Cross-platform, Testable Mobile Goodness with Titanium and Jasmine

  • AUTHOR: truelson
  • January 20, 2011
Cross-platform, Testable Mobile Goodness with Titanium and Jasmine

Phew!  Dogpatch Technology is now simultaneously developing for both iPhone and Android while using an RSpec styled testing framework. Here’s how we do it.

We decided to go with Appcelerator’s Titanium Mobile for our mobile development platform.  Titanium is still a little new, and occasionally throws some wonky behavior at you, but the ability to develop native apps quickly in JavaScript for iPhone and Android simultaneously was just too good to pass up.

But doing so, we had to give up Cedar, a pretty slick RSpec styled testing framework for ObjC written by Pivotal Labs’ Adam Milligan, which was our first introduction to RSpec style BDD coding.  Once we tried BDD, we never wanted to go back.  So when switching to Titanium, we ended up choosing Jasmine, another RSpec styled testing framework for JavaScript, also written by the nice folks at Pivotal Labs.

We found a blog post at Levid Media on how they setup Jasmine for use with Titanium, but it seemed a little out of date and lacking in some key details, so here’s how we set it up on our Snow Leopard dev machine.

Before you start, make sure you’ve installed Jasmine as a ruby gem.  Levid has a quick tutorial on it.  Also make sure you’ve installed the latest Appcelerator Developer Package, have downloaded the latest mobile SDK (1.5.1 as of this post), and have created a new Titanium mobile project for yourself.  Now you’re ready to set up Jasmine as your framework.

First, in the root of your project directory, run:

jasmine init

Your root project directory should look something like:

CHANGELOG.txt LICENSE.txt   Rakefile      build         public        tiapp.xml
LICENSE       README        Resources     manifest      spec

Go ahead and delete the public folder and everything in it as we’re going to be pointing Jasmine at the spec and Resources folder.  Also, delete spec/javascripts/helpers/SpecHelper.js as we aren’t going to need that either. Next we’re going to edit the spec/javascripts/support/jasmine.yml config file.  Here’s a breakdown of ours.

# src_files
# Return an array of filepaths relative to src_dir to include before jasmine specs.
# Default: []
# src_files:
#   - lib/source1.js
#   - lib/source2.js
#   - dist/**/*.js
# *HACK here we're including helper/mock scripts before other source files
- spec/javascripts/helpers/timock.js
- Resources/extras.js
- Resources/ttestmodel.js
- Resources/ttestcontroller.js
- Resources/app.js

Notice that instead of using the helpers directory jasmine offers, I put my Titanium mock class file first before anything else.  The order you specify here is the order the files are loaded, so use this to your advantage, but it is a bit of a hack.   Specifying your helper files in the helper section unfortunately loads them after your class files causing lots of fun javascript errors.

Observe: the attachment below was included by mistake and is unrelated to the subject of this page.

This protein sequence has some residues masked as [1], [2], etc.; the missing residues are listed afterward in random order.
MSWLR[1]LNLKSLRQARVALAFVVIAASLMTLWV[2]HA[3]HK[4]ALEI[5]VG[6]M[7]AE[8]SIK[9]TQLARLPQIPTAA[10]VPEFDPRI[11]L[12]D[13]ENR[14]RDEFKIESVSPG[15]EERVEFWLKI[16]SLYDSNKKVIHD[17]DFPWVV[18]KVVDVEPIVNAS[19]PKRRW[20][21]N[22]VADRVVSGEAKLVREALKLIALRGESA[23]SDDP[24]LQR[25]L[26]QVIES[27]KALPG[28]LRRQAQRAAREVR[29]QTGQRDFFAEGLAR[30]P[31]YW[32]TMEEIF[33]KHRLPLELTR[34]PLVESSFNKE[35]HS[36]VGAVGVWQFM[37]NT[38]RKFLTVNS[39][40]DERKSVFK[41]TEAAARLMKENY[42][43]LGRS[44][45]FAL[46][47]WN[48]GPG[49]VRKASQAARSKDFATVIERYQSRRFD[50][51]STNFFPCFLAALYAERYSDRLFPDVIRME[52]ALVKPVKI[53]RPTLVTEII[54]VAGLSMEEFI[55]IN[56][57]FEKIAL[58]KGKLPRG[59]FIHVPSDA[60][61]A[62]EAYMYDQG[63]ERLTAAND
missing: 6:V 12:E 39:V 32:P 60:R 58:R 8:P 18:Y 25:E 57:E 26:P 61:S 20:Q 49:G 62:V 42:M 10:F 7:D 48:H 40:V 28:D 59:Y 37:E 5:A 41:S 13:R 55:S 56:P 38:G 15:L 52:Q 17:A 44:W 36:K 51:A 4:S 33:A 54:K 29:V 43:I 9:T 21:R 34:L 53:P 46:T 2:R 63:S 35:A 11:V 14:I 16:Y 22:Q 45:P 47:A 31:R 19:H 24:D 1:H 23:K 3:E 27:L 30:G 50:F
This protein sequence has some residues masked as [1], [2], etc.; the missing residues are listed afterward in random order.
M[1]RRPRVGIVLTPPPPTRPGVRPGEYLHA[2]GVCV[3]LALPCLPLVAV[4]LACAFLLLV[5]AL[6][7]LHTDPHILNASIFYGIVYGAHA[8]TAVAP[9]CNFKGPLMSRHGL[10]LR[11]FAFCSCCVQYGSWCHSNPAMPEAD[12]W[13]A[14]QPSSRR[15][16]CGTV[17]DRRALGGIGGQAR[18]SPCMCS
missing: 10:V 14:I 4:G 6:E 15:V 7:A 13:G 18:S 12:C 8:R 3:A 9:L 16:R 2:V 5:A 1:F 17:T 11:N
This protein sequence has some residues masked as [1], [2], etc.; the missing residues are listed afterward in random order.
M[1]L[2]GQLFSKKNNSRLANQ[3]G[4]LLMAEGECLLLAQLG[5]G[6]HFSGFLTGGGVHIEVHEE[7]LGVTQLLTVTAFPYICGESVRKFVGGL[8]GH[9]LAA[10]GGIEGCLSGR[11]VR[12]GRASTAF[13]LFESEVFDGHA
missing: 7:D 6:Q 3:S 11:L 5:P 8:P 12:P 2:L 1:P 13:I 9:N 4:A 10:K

Control of the loading of the javascript files makes writing them a little bit easier to modularize and test them.  Lack of a good way to mimic the Titanium API call “Ti.include” forced us to go this route, and fortunately Jasmine obliges, though I’m sure there may be a better way out there.

# helpers
# Return an array of filepaths relative to spec_dir to include before jasmine specs.
# Default: ["helpers/**/*.js"]
# helpers:
#   - helpers/**/*.js

Notice I left the helper files blank here.

# spec_files
#  Return an array of filepaths relative to spec_dir to include.
# Default: ["**/*[sS]pec.js"]
# spec_files:
#   - **/*[sS]pec.js
    - *[sS]pec.js

We didn’t use any fancy directory structure for our spec files. Just what’s in the spec/javascripts directory.

# src_dir
# Source directory path. Your src_files must be returned relative to this path. Will use root if left blank.
# Default: project root
# src_dir: public

We didn’t set src_dir to Resources due to the helper file hack, so left this blank.

# spec_dir
# Spec directory path. Your spec_files must be returned relative to this path.
# Default: spec/javascripts
# spec_dir: spec/javascripts
spec_dir: spec/javascripts

And lastly we tell jasmine where to find it’s javascript specs.  Finally, all we need to do is run from the root project directory:

rake jasmine

And point your browser to http://localhost:8888/ and any spec tests you have will be run.  It’s a heck of a lot easier, especially for Android development to write most of your code using your specs rather than recompiling and launching it from the emulator.

Also it’s relatively easy to set up a hudson continuous integration job that just checks your repository and runs:

rake jasmine:ci

So yes, you CAN do mobile cross platform development with BDD and continuous integration.   Any excuses for not testing your code pointing to how mobile development lacks good cross-platform development tools are just plain wrong.  And I’m sure there are better ways to do it.  Feel free to drop us a line at dev (~at~) with any questions or comments.